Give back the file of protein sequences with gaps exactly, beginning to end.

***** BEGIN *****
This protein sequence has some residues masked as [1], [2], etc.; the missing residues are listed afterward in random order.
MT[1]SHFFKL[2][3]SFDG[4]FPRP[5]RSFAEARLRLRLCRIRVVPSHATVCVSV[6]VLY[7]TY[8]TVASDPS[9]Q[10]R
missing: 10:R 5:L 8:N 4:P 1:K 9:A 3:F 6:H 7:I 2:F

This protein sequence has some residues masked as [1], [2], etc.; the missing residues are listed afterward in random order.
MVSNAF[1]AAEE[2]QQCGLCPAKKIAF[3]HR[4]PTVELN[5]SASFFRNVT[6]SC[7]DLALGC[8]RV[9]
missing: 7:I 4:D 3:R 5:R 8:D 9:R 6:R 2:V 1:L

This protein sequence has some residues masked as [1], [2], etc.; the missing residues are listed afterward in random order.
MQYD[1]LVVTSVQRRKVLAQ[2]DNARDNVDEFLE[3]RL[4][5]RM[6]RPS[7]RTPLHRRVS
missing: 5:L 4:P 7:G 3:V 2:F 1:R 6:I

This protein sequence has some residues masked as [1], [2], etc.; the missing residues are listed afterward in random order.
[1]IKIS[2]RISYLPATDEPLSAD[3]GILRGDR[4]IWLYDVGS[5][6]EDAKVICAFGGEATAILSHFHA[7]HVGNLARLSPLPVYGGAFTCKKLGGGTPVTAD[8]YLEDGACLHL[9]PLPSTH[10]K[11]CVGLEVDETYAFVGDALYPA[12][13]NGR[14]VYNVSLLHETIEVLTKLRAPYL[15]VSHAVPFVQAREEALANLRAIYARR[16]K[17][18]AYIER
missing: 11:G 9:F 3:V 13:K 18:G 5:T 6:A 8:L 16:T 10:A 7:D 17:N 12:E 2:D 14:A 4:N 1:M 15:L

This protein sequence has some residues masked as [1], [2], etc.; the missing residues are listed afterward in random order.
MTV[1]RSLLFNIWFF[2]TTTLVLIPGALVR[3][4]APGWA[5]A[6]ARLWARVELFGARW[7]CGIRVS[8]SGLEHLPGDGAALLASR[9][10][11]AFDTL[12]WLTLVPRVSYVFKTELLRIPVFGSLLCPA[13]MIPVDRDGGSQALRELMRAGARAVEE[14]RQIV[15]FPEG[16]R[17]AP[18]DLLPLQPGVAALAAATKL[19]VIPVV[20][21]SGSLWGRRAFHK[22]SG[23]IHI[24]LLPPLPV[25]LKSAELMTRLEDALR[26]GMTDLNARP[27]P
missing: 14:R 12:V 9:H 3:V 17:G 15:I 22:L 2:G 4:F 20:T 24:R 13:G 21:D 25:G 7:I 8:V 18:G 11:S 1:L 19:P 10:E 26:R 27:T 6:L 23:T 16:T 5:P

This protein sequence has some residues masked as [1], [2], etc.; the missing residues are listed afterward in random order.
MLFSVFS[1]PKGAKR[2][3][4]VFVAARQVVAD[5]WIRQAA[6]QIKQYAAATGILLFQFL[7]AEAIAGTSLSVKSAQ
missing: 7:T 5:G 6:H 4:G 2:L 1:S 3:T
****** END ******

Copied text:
This protein sequence has some residues masked as [1], [2], etc.; the missing residues are listed afterward in random order.
MT[1]SHFFKL[2][3]SFDG[4]FPRP[5]RSFAEARLRLRLCRIRVVPSHATVCVSV[6]VLY[7]TY[8]TVASDPS[9]Q[10]R
missing: 10:R 5:L 8:N 4:P 1:K 9:A 3:F 6:H 7:I 2:F

This protein sequence has some residues masked as [1], [2], etc.; the missing residues are listed afterward in random order.
MVSNAF[1]AAEE[2]QQCGLCPAKKIAF[3]HR[4]PTVELN[5]SASFFRNVT[6]SC[7]DLALGC[8]RV[9]
missing: 7:I 4:D 3:R 5:R 8:D 9:R 6:R 2:V 1:L

This protein sequence has some residues masked as [1], [2], etc.; the missing residues are listed afterward in random order.
MQYD[1]LVVTSVQRRKVLAQ[2]DNARDNVDEFLE[3]RL[4][5]RM[6]RPS[7]RTPLHRRVS
missing: 5:L 4:P 7:G 3:V 2:F 1:R 6:I

This protein sequence has some residues masked as [1], [2], etc.; the missing residues are listed afterward in random order.
[1]IKIS[2]RISYLPATDEPLSAD[3]GILRGDR[4]IWLYDVGS[5][6]EDAKVICAFGGEATAILSHFHA[7]HVGNLARLSPLPVYGGAFTCKKLGGGTPVTAD[8]YLEDGACLHL[9]PLPSTH[10]K[11]CVGLEVDETYAFVGDALYPA[12][13]NGR[14]VYNVSLLHETIEVLTKLRAPYL[15]VSHAVPFVQAREEALANLRAIYARR[16]K[17][18]AYIER
missing: 11:G 9:F 3:V 13:K 18:G 5:T 6:A 8:L 16:T 10:A 7:D 17:N 12:E 2:D 14:A 4:N 1:M 15:L

This protein sequence has some residues masked as [1], [2], etc.; the missing residues are listed afterward in random order.
MTV[1]RSLLFNIWFF[2]TTTLVLIPGALVR[3][4]APGWA[5]A[6]ARLWARVELFGARW[7]CGIRVS[8]SGLEHLPGDGAALLASR[9][10][11]AFDTL[12]WLTLVPRVSYVFKTELLRIPVFGSLLCPA[13]MIPVDRDGGSQALRELMRAGARAVEE[14]RQIV[15]FPEG[16]R[17]AP[18]DLLPLQPGVAALAAATKL[19]VIPVV[20][21]SGSLWGRRAFHK[22]SG[23]IHI[24]LLPPLPV[25]LKSAELMTRLEDALR[26]GMTDLNARP[27]P
missing: 14:R 12:V 9:H 3:V 17:G 15:I 22:L 2:G 4:F 20:T 24:R 13:G 21:D 25:G 7:I 8:V 18:G 11:S 1:L 19:P 10:E 26:R 27:T 6:L 23:T 16:T 5:P

This protein sequence has some residues masked as [1], [2], etc.; the missing residues are listed afterward in random order.
MLFSVFS[1]PKGAKR[2][3][4]VFVAARQVVAD[5]WIRQAA[6]QIKQYAAATGILLFQFL[7]AEAIAGTSLSVKSAQ
missing: 7:T 5:G 6:H 4:G 2:L 1:S 3:T